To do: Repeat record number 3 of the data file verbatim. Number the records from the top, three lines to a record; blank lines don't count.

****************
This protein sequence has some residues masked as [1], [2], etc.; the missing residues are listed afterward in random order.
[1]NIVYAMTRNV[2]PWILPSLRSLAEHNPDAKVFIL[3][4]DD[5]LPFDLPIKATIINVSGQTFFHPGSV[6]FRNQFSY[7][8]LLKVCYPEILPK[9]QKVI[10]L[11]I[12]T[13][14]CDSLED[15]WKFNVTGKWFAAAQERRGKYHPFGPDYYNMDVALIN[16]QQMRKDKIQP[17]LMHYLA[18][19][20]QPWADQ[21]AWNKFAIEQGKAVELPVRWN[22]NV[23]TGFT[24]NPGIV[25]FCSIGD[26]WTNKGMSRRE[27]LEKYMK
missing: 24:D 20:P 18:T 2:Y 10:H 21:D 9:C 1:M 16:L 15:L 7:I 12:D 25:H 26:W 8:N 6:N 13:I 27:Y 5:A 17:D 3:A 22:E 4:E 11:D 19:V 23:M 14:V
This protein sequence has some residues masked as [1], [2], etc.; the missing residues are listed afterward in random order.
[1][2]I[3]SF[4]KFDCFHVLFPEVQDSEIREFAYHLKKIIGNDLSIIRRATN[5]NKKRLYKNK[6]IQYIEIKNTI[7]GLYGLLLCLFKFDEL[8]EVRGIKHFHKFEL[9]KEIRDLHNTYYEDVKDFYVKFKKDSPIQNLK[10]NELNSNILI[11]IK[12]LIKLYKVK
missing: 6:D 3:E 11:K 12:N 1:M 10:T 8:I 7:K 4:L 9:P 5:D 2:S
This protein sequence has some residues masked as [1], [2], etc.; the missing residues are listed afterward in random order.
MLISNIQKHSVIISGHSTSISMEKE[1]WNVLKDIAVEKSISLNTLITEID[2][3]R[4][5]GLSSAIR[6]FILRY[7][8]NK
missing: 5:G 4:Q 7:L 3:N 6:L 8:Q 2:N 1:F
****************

This protein sequence has some residues masked as [1], [2], etc.; the missing residues are listed afterward in random order.
MLISNIQKHSVIISGHSTSISMEKE[1]WNVLKDIAVEKSISLNTLITEID[2][3]R[4][5]GLSSAIR[6]FILRY[7][8]NK
missing: 5:G 4:Q 7:L 3:N 6:L 8:Q 2:N 1:F